Galmed Pharmaceuticals Announces Successful Completion of End of Phase 2 Meeting With FDA and Plan for Start of Phase 3
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Galmed Pharmaceuticals Ltd.
09 Apr, 2019, 14:30 IDT
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TEL AVIV, Israel, April 9, 2019 /PRNewswire/ -- Galmed Pharmaceuticals Ltd. (Nasdaq: GLMD) ("Galmed" or the "Company"), a clinical-stage biopharmaceutical company focused on the development of the liver targeted SCD1 modulator, Aramchol, an oral therapy for the treatment of nonalcoholic steatohepatitis (NASH) and fibrosis, announced today that the company has completed its End-of-Phase 2 meeting with the Food and Drug Administration (FDA) and reached general agreement on key aspects of the Phase 3/4 development and registration plan for Aramchol and on the pivotal registration study ARMOR. ARMOR is a Phase 3/4 multinational, multicenter, double-blind, placebo-controlled clinical study to evaluate the efficacy, safety and tolerability of Aramchol in subjects with NASH and fibrosis.
Galmed previously announced results from its Phase 2b study which were subsequently presented at AASLD 2018. Efficacy and safety data from this study included notable effects on key registrational endpoints of NASH resolution and fibrosis improvement and favorable safety supporting initiation of the Phase 3/4 study. More recently, Galmed reported results from a study comparing once daily Aramchol 600 mg to twice daily 300 mg with a significant increase in exposure in the twice daily treatment arm and potential for additional efficacy with twice daily dosing. General agreement has been reached with FDA on key aspects of the ARMOR study including patient population, study endpoints, study dose and treatment duration. Galmed plans on submitting its study protocol and other design elements of its ARMOR trial to the FDA in the coming weeks with study commencement expected in the third quarter of 2019.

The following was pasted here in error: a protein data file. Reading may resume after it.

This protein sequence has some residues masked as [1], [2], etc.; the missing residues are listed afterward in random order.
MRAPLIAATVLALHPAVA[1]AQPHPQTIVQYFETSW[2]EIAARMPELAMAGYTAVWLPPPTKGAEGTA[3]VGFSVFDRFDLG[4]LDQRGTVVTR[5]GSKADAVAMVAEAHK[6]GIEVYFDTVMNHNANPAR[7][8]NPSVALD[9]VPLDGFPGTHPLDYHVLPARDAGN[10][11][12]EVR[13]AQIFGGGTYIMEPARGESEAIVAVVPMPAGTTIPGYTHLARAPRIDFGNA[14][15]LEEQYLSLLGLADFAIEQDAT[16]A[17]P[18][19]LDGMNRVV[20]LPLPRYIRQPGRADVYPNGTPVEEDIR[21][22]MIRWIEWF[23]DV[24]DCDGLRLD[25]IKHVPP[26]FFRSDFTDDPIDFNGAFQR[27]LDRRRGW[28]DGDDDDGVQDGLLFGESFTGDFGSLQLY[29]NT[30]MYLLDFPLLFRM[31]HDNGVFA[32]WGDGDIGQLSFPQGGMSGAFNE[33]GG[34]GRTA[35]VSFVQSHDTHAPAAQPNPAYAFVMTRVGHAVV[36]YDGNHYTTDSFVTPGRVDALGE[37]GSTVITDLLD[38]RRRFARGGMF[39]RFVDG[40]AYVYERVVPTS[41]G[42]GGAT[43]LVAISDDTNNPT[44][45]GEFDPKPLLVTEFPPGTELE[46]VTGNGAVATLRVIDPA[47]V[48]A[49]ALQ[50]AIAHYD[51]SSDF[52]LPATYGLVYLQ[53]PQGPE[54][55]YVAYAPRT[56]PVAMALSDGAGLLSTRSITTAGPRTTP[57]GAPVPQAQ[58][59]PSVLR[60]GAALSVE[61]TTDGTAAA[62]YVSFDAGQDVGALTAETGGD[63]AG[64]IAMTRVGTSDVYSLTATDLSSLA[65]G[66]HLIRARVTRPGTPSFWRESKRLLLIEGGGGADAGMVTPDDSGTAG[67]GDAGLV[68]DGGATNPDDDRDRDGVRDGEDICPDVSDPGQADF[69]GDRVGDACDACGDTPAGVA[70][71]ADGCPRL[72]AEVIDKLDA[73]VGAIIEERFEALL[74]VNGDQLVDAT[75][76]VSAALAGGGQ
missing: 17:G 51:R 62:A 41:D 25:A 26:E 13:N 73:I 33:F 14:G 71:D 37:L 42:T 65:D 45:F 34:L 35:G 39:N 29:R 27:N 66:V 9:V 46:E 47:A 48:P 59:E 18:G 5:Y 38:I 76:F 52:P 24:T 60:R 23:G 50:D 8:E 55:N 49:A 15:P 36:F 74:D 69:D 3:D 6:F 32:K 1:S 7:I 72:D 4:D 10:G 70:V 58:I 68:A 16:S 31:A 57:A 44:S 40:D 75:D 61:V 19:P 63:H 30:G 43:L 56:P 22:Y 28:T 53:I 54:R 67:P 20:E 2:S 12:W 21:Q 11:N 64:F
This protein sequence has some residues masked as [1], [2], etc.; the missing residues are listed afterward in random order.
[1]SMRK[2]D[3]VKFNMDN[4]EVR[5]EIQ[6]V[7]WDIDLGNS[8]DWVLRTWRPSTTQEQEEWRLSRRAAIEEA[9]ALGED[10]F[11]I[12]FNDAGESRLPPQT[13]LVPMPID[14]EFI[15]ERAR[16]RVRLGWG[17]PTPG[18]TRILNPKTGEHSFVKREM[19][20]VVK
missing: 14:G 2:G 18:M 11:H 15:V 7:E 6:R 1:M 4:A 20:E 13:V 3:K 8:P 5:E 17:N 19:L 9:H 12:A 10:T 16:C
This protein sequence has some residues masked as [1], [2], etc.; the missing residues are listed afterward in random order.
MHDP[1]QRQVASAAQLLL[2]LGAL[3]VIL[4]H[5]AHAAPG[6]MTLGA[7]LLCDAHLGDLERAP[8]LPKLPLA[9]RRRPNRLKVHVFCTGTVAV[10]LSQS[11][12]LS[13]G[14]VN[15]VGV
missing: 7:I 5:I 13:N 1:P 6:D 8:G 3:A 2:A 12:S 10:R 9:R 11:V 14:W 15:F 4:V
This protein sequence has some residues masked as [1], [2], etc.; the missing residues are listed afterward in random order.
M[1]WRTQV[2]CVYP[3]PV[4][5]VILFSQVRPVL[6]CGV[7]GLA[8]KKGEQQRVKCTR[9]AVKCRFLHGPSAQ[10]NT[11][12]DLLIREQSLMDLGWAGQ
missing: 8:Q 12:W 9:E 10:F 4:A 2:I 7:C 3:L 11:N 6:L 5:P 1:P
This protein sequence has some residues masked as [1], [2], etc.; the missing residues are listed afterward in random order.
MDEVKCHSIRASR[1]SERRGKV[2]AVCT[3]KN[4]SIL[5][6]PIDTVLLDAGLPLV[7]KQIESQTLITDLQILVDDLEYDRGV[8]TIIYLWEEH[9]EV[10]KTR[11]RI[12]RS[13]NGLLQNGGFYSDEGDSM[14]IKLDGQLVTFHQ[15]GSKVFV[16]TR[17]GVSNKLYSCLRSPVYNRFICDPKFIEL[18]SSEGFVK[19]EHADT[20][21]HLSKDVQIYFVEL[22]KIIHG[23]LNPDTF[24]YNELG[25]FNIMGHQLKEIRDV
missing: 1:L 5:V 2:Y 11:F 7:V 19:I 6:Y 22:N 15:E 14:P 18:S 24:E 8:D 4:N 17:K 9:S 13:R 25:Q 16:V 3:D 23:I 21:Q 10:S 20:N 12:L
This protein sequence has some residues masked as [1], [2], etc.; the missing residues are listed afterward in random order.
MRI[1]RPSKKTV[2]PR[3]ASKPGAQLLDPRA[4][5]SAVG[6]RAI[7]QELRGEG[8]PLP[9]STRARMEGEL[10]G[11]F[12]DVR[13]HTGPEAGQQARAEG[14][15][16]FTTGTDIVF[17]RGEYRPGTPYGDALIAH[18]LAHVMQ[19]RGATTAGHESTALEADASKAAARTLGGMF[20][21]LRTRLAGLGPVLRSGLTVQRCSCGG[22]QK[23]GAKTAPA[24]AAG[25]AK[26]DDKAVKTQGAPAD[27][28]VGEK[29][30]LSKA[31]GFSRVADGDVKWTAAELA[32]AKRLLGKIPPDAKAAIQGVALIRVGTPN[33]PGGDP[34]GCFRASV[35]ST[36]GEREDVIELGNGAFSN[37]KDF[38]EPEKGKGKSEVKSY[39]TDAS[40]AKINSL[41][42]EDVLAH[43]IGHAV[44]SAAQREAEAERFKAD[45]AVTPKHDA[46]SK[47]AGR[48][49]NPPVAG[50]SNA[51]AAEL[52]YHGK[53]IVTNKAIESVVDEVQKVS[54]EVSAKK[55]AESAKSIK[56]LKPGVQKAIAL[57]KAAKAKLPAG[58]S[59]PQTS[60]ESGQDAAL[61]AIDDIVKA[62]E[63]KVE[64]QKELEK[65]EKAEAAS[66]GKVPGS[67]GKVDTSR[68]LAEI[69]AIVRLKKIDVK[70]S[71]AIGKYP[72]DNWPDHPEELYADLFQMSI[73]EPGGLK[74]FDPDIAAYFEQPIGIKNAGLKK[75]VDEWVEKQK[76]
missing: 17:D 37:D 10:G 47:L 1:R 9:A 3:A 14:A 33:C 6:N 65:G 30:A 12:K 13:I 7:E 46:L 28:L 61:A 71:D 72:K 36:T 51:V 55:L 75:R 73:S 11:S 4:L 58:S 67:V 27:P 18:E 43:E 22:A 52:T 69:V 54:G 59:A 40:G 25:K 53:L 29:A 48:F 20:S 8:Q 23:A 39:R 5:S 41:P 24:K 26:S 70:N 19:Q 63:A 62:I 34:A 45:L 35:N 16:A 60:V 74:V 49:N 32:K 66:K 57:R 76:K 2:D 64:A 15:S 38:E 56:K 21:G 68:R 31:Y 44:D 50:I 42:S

Galmed plans on presenting an overview of its development plan of Aramchol at the NASH Summit in Boston on April 24, 2019.
Aramchol (arachidyl amido cholanoic acid) is a novel fatty acid bile acid conjugate. Aramchol is a first in class, orally active, liver targeted SCD – 1 modulator with a dual mode of action on liver fibrosis, down regulation of steatosis and a direct effect on Hepatic Stellate Cells (HSC’s), the human collagen producing cells. Aramchol has shown down regulation of liver steatosis and fibrosis in multiple animal models demonstrating its effect on the three key pathologies of NASH: steatosis, inflammation and fibrosis. The effect of Aramchol on NASH pathologies in animals was translated into humans in a phase IIa clinical study and is currently being examined in the Phase IIb ARREST study. To date, over 400 patients have been exposed to Aramchol across 7 clinical trials. No safety and tolerability signals have been identified thus far. Aramchol has been granted Fast Track designation status by the FDA for the treatment of NASH.